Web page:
The Broadway Bikeway will extend the entire length of the central commercial drag from Yesler to Roy if and when plans for the extended streetcar are completed. If the city can find the funding, the bikeway could be ready to open in 2016.
The city held an open house last week to show updated plans for an extended streetcar on Broadway and, possibly, 10th Ave E. No matter what, plans are to extend the existing bikeway at least as far north as Roy, where the main drags curves and turns into 10th Ave E.
The biggest question facing planners and transit proponents is whether to make Roy the last stop (at least for now) or to push on for one more stop at Prospect.
But the biggest question from a bicycling perspective is what kind of protected bike lanes we want to see on 10th Ave E, which will some day provide the best connection between Capitol Hill and the planned 520 Bridge Trail.
The Bike Master Plan calls for protected bike lanes on 10th Ave, but of course it does not provide details about what kind of protected bike lanes they should be. First, let’s look at the terminus options as presented at the open house:
The Roy Street Terminus extends the two-way bikeway to Aloha Street, steering people on bikes clear of the remainder of the streetcar tracks. If the city were to extend the two-way bike lane all the way to Roanoke Park and the future 520 Trail, this would prevent people on bike from having to merge awkwardly into the two-way bike lane.
The Proscept Street Terminus would mean extending the route into a much skinnier right-of-way, and creating some crunch issues for the final station. While it appears there is enough room for at least a two-way protected bike lane, the plans presented show inadequate paint-only bike lanes squeezed between car parking and the streetcar tracks:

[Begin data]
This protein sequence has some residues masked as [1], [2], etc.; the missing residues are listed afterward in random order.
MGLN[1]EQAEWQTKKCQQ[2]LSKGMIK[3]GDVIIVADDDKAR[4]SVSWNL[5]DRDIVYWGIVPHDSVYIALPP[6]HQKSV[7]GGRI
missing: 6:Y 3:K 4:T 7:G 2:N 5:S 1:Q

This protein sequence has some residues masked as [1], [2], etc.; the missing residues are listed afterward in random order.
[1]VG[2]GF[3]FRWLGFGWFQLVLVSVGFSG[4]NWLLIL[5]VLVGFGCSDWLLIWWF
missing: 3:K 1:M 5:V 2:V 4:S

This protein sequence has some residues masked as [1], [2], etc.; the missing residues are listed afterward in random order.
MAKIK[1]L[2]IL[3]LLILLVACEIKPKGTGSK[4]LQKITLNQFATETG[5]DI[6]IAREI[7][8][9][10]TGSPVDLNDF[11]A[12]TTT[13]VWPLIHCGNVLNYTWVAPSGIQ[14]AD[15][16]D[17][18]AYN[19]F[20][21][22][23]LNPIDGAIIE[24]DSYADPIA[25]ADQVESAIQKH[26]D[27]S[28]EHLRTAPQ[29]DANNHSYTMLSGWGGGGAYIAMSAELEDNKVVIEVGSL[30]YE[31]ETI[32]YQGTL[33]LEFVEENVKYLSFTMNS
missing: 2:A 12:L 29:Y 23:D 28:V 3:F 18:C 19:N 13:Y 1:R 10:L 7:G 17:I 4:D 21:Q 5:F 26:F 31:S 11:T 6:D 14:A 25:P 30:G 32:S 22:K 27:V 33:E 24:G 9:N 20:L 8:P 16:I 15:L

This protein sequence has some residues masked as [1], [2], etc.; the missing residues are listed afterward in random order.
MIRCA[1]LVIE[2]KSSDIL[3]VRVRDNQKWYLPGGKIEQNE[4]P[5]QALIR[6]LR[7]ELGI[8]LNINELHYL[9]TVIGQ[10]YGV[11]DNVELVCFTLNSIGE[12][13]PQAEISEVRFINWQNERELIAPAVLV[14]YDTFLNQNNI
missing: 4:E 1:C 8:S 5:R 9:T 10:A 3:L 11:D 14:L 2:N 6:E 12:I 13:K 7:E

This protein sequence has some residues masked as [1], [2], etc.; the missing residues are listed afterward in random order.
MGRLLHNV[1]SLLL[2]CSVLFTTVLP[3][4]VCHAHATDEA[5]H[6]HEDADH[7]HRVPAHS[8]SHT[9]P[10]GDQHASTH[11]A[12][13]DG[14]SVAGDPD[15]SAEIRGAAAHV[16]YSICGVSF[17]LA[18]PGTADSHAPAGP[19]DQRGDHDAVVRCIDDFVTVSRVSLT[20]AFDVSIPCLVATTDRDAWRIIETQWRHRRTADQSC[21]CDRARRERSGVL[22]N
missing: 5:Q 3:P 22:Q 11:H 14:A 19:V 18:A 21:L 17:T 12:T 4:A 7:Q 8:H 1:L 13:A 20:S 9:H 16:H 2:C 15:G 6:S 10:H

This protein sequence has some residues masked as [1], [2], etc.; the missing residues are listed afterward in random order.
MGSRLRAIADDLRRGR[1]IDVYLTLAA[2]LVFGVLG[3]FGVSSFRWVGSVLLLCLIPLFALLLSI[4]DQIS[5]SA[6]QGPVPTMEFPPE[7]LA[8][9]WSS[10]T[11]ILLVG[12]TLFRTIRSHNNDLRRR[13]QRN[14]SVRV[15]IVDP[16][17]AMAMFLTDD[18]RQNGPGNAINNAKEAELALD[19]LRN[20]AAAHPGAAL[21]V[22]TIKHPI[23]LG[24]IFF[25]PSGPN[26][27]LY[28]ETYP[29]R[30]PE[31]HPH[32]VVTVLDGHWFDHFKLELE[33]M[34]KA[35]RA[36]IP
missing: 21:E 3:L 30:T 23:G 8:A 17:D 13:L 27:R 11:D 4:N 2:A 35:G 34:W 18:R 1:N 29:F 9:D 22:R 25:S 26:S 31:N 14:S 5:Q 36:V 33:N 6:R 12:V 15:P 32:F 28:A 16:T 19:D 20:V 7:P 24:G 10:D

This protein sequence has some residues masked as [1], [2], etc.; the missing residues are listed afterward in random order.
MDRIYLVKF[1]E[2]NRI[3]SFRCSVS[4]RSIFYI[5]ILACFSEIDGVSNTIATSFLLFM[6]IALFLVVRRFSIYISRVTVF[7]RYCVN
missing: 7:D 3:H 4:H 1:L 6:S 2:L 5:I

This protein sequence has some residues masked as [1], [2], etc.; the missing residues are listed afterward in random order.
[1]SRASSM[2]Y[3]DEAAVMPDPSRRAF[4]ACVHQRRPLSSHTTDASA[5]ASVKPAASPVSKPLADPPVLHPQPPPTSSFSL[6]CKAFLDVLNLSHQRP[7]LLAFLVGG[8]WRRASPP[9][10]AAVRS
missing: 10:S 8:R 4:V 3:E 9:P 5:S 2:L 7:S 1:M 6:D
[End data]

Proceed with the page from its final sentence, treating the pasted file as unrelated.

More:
Clearly, this is not good enough. In fact, it’s a little odd they even suggested it since it goes against the Bike Master Plan and clearly creates a dangerous situation for people on bikes. This is not an argument against extending the streetcar to Prospect, but planners have to go back to the drawing board to make sure an extended streetcar maintains protected bike lanes.
Cost and performance comparisons between the two termini put the ball in Prospect Street advocates’ court. It is expected to add about 40 percent to the cost, but only result in 100-250 more riders. The major cost difference is the extra two blocks of remaking the street and purchasing an extra streetcar to maintain the desired headways.
On the other hand a Prospect Street terminus would put the streetcar line one stop closer to the U District and provide better access to Volunteer Park.
Here’s the project timeline:
If the city really wants to put the icing on the Capitol Hill transportation cake in 2016, they should plan to complete the 10th Ave E protected bike lanes between Roanoke Park and the streetcar terminus by 2016.
This would dramatically improve bike connections to the Capitol Hill light rail station when it opens, and would help solve a dangerous stretch of road for people biking between Capitol Hill and the University Bridge.
The city repaved most of 10th Ave a few years ago, so adding protected bike lanes should not be too expensive, at least compared to many other projects where costly paving is needed. It might even cost less than turning nearby Federal Ave E into a neighborhood greenway, since that street would need heavy repaving work.